'Bush's Brain' pushes amnesty scheme
JOB DESTRUCTION NEWSLETTER
by Rob Sanchez
October 13, 2005 No. 1345
Karl Rove has been having closed-door sessions with Congress in order to push a new guest-worker program. Supposedly the details of the proposal were given out to those that attended, but I have yet to see details posted on a website. Apparently the Bush administration doesn't think the public needs to know anything about their guest worker proposal until Congress passes it.
If any of you are able to find Karl Rove's guest-worker proposal please forward it to me.
I have a theory why the details of the Bush bill haven't been released - perhaps there is no document with details. My crystal ball from the previous newsletter predicted that the guest-worker bill will be created when a Congressional committee combines the guest-worker bills that are already in Congress. In case you didn't look at that table of guest worker bills here is the link. The organization that made the chart is an open-border supporter so it wouldn't be surprising if Congress uses their chart as a working document.
For commentary on the LA Times article click on this link:
Bush, Rove Press Congress on Illegal-Worker Proposal
By Mary Curtius
Times Staff Writer
September 23, 2005
WASHINGTON - White House political strategist Karl Rove is offering lawmakers new details of an administration-backed guest worker program that would temporarily legalize the status of millions of illegal workers, according to Republicans who have attended the meetings.
The White House effort is seen as its latest step toward reasserting President Bush's leadership on one of the most divisive issues confronting the Republican Party.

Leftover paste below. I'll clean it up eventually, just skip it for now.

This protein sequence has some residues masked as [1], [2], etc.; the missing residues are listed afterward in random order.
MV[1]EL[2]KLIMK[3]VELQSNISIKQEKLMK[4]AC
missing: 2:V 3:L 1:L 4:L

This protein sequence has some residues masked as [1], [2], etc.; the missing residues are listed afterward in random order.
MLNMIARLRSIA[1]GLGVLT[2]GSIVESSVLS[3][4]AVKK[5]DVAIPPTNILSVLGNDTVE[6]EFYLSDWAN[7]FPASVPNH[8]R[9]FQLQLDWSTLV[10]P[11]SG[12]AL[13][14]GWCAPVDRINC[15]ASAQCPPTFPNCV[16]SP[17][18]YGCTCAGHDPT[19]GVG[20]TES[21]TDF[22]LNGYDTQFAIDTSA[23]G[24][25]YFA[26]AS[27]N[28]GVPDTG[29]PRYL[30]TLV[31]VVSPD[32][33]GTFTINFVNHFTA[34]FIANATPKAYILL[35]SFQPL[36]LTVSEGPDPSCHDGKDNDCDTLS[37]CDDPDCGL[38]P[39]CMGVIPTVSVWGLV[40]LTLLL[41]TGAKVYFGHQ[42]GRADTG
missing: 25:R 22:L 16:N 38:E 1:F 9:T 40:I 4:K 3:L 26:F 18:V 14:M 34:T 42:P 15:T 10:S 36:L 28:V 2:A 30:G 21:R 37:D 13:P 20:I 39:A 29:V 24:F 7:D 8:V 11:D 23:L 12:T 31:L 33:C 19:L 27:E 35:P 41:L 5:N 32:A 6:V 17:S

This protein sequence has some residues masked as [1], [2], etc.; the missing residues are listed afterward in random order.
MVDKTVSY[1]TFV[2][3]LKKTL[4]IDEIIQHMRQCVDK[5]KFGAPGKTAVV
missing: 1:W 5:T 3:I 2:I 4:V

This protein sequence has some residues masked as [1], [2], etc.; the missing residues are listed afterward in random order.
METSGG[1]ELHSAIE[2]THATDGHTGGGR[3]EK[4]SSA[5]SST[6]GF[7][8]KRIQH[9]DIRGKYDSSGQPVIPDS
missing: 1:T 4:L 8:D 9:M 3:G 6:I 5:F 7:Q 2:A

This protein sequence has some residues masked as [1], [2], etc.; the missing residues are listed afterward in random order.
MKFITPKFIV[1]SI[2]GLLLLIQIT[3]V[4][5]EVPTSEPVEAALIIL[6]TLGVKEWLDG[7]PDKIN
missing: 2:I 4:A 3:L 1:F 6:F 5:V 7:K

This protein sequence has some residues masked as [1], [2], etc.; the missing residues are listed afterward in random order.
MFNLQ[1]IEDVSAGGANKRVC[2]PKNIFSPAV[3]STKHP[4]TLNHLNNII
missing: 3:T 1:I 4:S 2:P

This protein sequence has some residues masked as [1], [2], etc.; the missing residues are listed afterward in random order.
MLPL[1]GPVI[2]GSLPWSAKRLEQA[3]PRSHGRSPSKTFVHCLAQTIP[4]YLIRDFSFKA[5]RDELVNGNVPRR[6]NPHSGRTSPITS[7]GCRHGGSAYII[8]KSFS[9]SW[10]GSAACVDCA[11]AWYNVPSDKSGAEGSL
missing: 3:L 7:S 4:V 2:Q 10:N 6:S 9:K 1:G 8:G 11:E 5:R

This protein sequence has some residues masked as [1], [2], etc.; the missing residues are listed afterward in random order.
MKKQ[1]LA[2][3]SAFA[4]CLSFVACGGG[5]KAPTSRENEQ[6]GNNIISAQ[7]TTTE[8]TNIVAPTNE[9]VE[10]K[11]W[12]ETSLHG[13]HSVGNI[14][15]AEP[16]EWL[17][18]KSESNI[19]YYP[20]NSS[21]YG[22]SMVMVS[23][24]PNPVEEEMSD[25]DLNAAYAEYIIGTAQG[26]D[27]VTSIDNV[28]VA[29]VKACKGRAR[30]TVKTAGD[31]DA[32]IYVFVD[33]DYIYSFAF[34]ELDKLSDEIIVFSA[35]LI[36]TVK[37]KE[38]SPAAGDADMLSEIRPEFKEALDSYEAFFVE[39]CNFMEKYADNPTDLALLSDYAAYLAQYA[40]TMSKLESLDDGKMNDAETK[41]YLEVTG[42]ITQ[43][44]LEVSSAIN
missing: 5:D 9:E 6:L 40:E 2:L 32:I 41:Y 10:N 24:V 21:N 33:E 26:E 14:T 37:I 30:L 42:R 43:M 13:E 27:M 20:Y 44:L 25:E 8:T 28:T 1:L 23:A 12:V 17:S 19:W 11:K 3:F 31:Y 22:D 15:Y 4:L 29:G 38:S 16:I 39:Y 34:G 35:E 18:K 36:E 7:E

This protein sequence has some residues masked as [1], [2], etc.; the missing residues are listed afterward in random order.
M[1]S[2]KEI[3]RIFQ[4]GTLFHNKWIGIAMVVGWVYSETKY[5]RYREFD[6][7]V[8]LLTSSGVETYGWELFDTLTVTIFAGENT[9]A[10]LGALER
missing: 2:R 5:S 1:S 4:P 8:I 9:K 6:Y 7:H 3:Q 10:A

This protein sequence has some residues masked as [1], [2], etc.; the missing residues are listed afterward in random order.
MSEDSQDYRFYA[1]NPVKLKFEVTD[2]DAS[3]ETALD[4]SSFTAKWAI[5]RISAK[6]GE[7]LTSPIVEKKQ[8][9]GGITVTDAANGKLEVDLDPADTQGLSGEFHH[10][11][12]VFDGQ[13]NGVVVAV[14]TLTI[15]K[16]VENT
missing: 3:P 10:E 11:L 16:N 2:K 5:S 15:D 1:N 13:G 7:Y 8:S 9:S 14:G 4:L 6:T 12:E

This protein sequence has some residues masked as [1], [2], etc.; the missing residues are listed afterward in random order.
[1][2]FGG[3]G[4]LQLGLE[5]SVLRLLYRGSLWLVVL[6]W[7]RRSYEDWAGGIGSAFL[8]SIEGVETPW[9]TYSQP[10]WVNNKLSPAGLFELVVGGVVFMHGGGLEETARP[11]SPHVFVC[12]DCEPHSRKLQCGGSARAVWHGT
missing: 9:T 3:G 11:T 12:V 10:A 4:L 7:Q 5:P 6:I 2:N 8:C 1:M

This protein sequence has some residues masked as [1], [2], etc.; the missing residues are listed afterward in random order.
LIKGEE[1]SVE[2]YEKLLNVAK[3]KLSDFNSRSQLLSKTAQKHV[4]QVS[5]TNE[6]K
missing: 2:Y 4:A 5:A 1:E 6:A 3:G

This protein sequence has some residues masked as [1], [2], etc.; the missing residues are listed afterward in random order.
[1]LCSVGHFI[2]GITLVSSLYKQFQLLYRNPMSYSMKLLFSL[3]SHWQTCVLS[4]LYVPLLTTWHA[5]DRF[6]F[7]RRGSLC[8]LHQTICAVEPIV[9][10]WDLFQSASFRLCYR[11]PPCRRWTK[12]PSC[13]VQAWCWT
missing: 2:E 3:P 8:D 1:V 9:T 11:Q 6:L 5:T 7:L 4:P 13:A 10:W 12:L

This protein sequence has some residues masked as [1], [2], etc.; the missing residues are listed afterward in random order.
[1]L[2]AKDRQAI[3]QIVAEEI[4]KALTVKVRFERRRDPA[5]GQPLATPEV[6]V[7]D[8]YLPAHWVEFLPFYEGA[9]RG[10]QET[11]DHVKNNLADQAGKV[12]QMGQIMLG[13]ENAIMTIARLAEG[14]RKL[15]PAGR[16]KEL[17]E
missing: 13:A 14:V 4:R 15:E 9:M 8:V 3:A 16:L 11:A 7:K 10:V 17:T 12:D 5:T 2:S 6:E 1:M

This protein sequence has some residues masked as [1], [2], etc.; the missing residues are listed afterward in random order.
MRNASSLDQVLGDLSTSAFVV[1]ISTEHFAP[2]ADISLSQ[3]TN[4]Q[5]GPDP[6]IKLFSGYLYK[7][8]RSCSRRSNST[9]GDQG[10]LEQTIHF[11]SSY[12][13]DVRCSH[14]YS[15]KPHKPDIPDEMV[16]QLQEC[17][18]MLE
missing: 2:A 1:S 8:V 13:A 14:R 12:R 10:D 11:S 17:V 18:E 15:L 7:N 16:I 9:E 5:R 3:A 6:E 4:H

Concerned that increasingly strident anti-immigrant voices within the party were undermining the administration's efforts to reach out to Latino voters, the administration formed a coalition of business groups and immigration advocates during the summer to lobby for the sort of comprehensive plan Bush has advocated since early in his presidency.
Some lawmakers see the recent White House sessions as evidence that Bush intends to pursue his plan as soon as this fall - despite the strains Hurricane Katrina has put on the legislative agenda and despite ongoing opposition within his party.
"There is a level of detail that was not there before that is very important," said Rep. Darrell Issa (R-Vista), who has put forward his own guest worker bill. "All of us see a heightened engagement on this issue by the administration, which is good."
In January 2004, Bush said he wanted to allow illegal workers to apply for a three-year work visa, with the possibility of a single three-year extension before having to return to their native country. But Bush's proposal has never been translated into legislation, nor has he supported any immigration-related bill pending in Congress.